Safe standing campaigners suggest clubs build new sections of rail seating at stadiums

Campaigners had assumed that to allow safe standing back into English football they would need to change legislation which came in after the report into the Hillsborough disaster

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The Independent Football

There are new hopes for the introduction of “safe standing” at English football grounds, as it emerged that campaigners are trying to bypass the legislative process in their push for the introduction of rail seating.

Those seeking to allow new standing arrangements at English grounds – led by the Football Supporters’ Federation – favour the building of new sections of rail seating, rather than a return to old terraces. Rail seating, as used in many German grounds, means fold-down seats with metal rails on top. These allow supporters the option of sitting down should they want to, or being able to stand with more security than they have now.

Bristol City unveiled three rows of rail seats at Ashton Gate, which will be used first by Bristol Rugby Club when they move into the ground next year. Bristol City, if the Football League agreed, would like to be considered as a safe standing pilot scheme.

Campaigners had assumed that to allow safe standing back into English football they would need to change legislation which came in after the Taylor Report into the Hillsborough disaster. The report suggested that all grounds in England’s top two tiers should be all-seated.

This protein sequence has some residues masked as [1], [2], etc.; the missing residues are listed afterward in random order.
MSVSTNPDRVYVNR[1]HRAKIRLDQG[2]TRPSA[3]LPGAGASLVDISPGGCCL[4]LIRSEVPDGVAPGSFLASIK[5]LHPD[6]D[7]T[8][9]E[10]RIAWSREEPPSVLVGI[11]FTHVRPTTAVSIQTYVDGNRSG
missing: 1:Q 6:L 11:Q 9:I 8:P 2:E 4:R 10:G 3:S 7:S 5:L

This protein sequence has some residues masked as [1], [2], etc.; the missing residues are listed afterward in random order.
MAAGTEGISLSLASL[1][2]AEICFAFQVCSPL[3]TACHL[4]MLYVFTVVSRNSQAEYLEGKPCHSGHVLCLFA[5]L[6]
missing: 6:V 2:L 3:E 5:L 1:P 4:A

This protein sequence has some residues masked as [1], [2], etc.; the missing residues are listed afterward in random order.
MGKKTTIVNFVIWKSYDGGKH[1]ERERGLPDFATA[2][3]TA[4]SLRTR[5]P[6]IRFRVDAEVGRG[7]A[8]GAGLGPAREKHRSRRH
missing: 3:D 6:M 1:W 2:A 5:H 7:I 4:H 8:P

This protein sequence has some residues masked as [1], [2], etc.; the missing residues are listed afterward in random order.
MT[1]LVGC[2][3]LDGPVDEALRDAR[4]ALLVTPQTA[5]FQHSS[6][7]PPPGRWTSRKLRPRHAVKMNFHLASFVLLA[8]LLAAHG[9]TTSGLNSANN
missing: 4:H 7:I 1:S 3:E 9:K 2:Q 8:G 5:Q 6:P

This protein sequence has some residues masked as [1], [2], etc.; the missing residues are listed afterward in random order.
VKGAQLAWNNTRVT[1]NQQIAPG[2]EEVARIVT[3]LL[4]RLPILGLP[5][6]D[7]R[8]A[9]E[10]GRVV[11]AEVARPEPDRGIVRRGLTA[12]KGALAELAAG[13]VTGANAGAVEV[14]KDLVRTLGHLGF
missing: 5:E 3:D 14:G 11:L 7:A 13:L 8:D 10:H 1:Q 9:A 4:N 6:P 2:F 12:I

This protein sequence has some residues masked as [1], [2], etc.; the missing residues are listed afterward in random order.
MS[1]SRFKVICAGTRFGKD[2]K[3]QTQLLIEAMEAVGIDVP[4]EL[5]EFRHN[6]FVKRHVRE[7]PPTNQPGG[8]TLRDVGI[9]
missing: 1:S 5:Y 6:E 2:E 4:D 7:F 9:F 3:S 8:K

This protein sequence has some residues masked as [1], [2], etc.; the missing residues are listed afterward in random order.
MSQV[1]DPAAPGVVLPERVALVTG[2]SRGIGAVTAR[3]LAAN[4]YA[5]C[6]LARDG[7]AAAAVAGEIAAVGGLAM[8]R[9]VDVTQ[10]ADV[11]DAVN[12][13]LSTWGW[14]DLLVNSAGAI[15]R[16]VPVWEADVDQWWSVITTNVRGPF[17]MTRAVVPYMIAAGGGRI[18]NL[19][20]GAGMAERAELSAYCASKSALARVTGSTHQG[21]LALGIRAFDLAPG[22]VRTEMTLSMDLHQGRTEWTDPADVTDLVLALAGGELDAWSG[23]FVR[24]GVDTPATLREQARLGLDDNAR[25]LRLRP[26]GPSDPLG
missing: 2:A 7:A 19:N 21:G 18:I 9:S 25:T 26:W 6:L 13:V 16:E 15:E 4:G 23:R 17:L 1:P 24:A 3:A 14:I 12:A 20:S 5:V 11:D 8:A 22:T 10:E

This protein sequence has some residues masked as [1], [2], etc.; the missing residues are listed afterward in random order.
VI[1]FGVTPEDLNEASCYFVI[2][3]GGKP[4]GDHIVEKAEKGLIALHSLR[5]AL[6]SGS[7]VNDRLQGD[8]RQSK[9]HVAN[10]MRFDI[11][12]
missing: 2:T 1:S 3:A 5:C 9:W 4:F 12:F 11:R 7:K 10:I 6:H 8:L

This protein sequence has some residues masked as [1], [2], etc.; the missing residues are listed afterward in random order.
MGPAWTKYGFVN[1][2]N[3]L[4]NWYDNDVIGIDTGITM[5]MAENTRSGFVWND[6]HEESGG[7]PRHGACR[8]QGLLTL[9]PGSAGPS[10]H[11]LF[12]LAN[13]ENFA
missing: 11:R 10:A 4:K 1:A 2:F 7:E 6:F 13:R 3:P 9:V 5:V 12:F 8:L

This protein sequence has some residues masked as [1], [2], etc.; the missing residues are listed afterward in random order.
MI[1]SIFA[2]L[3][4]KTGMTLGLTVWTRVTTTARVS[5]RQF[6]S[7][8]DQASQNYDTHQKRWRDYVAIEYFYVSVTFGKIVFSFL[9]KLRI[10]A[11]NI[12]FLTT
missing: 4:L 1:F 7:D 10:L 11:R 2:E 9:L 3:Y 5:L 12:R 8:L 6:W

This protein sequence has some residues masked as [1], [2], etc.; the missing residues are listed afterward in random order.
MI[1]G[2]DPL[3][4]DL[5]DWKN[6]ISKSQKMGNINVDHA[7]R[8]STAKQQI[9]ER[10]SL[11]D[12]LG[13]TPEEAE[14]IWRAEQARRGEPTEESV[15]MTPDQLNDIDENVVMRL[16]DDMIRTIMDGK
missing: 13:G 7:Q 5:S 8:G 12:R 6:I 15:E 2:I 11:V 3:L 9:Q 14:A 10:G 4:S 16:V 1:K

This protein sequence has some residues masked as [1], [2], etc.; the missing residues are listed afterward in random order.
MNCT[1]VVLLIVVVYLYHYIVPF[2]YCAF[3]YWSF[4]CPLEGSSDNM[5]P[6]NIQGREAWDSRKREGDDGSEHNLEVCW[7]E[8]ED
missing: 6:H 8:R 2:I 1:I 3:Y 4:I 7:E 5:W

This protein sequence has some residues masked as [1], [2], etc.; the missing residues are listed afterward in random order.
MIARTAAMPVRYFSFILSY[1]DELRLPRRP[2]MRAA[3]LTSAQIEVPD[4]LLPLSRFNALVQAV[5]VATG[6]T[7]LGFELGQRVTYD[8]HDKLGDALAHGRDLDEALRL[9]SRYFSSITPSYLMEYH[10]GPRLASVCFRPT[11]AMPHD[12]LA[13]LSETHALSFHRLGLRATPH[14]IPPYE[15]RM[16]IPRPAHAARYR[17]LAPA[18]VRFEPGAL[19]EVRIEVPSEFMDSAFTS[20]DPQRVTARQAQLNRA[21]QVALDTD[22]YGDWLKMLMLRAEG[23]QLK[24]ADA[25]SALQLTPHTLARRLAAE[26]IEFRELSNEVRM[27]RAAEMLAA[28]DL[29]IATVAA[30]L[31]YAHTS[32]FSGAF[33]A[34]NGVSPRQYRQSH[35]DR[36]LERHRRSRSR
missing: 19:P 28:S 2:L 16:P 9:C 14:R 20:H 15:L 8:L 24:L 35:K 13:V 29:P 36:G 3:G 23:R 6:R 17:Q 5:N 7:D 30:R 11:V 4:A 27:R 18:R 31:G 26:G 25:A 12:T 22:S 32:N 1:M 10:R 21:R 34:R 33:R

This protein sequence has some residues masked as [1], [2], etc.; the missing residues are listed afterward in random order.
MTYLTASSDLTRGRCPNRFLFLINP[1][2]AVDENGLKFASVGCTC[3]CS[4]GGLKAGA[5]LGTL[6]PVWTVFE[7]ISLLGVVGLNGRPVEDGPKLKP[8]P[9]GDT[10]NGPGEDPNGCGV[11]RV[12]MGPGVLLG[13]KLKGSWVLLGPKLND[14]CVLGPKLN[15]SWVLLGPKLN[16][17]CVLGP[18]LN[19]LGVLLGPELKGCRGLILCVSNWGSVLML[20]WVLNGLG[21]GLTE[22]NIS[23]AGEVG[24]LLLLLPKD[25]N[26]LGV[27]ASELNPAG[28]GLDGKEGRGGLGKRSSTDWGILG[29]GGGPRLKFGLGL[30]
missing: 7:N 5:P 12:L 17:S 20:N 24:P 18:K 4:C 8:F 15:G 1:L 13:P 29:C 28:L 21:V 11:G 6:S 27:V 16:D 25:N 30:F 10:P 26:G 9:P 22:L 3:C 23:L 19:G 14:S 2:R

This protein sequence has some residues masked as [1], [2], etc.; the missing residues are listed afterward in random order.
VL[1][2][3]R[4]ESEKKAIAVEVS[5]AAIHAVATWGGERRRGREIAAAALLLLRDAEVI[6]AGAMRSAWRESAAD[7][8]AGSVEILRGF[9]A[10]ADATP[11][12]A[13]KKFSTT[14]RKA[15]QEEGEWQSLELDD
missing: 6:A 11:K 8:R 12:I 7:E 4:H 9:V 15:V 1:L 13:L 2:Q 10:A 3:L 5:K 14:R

But there is a new confidence that the nature of rail seating means that it could be introduced at Premier League stadiums without needing legislative permission for a return to standing. All that would be needed is the permission of local police, councils and the Sports Grounds Safety Authority (SGSA), who regulate English safety at football grounds.

John Leech MP, the Liberal Democrat spokesman for culture, media and sport and a campaigner for safe standing, was confident that change, bypassing Parliament, was possible even before the general election due in May 2015. “It could be done very easily,” Leech told The Independent. “It is just the political will that needs to be changed.”

Some supporters’ groups are lobbying their club to replace some seats with rail seats, paving the way for safe standing. “There is no reason why you can’t put a rail seat in a Premier League ground,” a spokesman for Manchester United Supporters Trust (MUST) said, “because it complies with the regulations for an all-seater, provided you are only selling one ticket per seat.”

The final barrier would be the SGSA, which oversees all such arrangements at British grounds. Its position is that rail seats would be allowed only if the seat was permanently locked down and could not fold up but campaigners are hopeful of showing that introducing unlocked rail seats would naturally make standing easier.

At a Football League meeting in Derby last week, 70 per cent of the 72 member clubs voted to reconsider safe standing, and the league is now in favour. The Football League will lobby the DCMS on a change in policy later this year. Aston Villa said they would be keen to trial the use of rail seats at Villa Park to help promote the introduction of safe standing in the Premier League.